Whether you are a housewife looking for additional income or a quantum mechanics professor seeking online assignments, there is ample income-generating opportunity for you through Freelancer.in in these times of tough market conditions.
So if Facebook's big pull comes from its ‘like' button and Twitter's from its ‘follow me' button, then Freelancer.com's USP is its ‘Hire Me' button.
The outsourcing and crowd-sourcing firm is now all set to create a digital workforce in India through its new Indian version.
The Sydney-based firm said that at least seven per cent of the jobs posted on its site are from India making it the third biggest country of employment.
On the Web site, users can post projects, tasks and jobs for users around the world. It currently connects three million independent professionals globally.
The company now plans to bring localised features, enabling users to earn money in rupees.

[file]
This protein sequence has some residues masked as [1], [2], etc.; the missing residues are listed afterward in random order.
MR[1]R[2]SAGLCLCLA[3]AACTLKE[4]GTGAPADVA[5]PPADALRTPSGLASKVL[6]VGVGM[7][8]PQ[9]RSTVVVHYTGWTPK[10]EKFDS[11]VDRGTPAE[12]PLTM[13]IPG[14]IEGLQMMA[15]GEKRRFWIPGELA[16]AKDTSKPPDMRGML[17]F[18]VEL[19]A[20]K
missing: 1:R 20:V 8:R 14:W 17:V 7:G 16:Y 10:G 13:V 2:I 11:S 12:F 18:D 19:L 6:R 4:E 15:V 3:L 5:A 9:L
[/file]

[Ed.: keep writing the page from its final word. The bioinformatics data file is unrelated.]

“With a third of our user base coming from India, and with many of our employers choosing to hire Indian freelancers above others, it was necessary to provide the Indian user base a more personalised experience,” Mr Matt Barrie, CEO, Freelancers.com, said.
The site claims to currently help 1.2 million Indians earn Rs 100 crore through its platform.
“Our aim is to create a digital workforce. Users from different backgrounds can outsource or crowdsource certain tasks only in a need basis. Small and medium enterprises can benefit from the flexibility of scalable workforce that the site offers.”
Mr Barrie said that the portal is in the process of giving a local flavour to its site. “To begin with, we have tied up with HSBC to link us with other banks.
“This will enable Indian users transact in Indian rupees. Also, we may add a local language should the demand arise.”
The Web site's users can outsource and work on tasks in fields such as information technology, writing, design, media, architecture, accounting, science and engineering.
Indian employers typically hire programmers, Web site designers, graphic designers, copywriters and even article writers. The average job assignment fetches just under Rs 1,500.
Asked about its revenue model, Mr Barrie said it charges three per cent from employers and 10 per cent from workers.